In April of 2005, after additional withdrawals of over $100,000, the Frankos' portfolio value was approximately $250,000. (See Resp. Ex. N.) One year later, in April of 2006, the value was $212,179. In May 2006, the Frankos filed with the National Association of Securities Dealers ("NASD") a Statement of Claim against Ameriprise on account of their disappointing investment returns. The Frankos asserted the following causes of action: violation of the anti-fraud provisions of the federal securities laws, sale of unsuitable securities, common law fraud, breach of fiduciary duty, failure to supervise, and violation of the Pennsylvania Unfair Trade Practices and Consumer Protection Law ("UTPCPL"). Essentially, the Frankos asserted that Krugel had taken excessive risk with their life savings, recommended unsuitable high-risk investments, "guaranteed" returns that he could not deliver, and failed to advise them that they would prematurely exhaust their savings if they did not reduce their withdrawal rate. The Frankos sought a monetary award of $308,813, which is the sum of $76,393 in alleged investment losses, $163,477 in foregone interest, $27,953 in management fees, and $40,990 in attorneys fees. (See Pet'r Ex. 2 at 5.)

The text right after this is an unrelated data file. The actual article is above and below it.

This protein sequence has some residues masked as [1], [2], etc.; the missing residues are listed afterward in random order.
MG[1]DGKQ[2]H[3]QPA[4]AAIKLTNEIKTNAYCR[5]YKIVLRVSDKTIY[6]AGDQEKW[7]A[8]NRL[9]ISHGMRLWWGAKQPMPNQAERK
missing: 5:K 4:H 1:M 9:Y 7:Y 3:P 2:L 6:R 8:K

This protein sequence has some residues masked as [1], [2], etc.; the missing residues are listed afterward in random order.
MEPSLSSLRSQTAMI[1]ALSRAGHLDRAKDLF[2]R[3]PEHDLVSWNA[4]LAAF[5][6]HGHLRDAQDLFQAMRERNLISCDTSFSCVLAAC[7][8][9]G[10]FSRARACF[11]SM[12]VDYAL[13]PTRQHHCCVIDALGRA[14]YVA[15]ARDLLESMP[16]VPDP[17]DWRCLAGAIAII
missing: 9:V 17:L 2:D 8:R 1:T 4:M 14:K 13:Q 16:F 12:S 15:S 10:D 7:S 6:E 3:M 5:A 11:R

The Arbitration Panel held hearing sessions on 11 separate days between October 16, 2007, and September 19, 2008, and both parties submitted testimonial and documentary evidence. The parties stipulated that the Frankos had sustained gross losses of $76,393 in their principal investment between June 1997 and April 2006.*fn3 Respondent, however, offered the expert testimony of Paul Moulden, who testified that Respondent's investment recommendations were suitable under the circumstances and that the asset allocations were proper for early retirees who were long-term growth and income investors. (Resp. Br. at 12.)

In October 2008, at the conclusion of the Arbitration sessions, the Panel issued an Award denying the Frankos' claims in their entirety without explanation. Thereafter, the Frankos requested an explanation of the decision.*fn4 The Arbitration Panel subsequently issued a Modified Award, which included the following:

After taking into consideration the totality of the evidence including, but not limited to documents submitted in evidence by both Claimants and Respondent, the Panel unanimously concluded that the decline in value of Claimants' portfolio had been due to market conditions.

Furthermore, the entire Panel agreed that based on the totality of the evidence presented, the spread of investments selected by Ameriprise and/or their representative were within an acceptable spectrum and quality, as well as within the industry norm for the times and suitable to Claimants' objectives as stated by and/or acquiesced to by the ...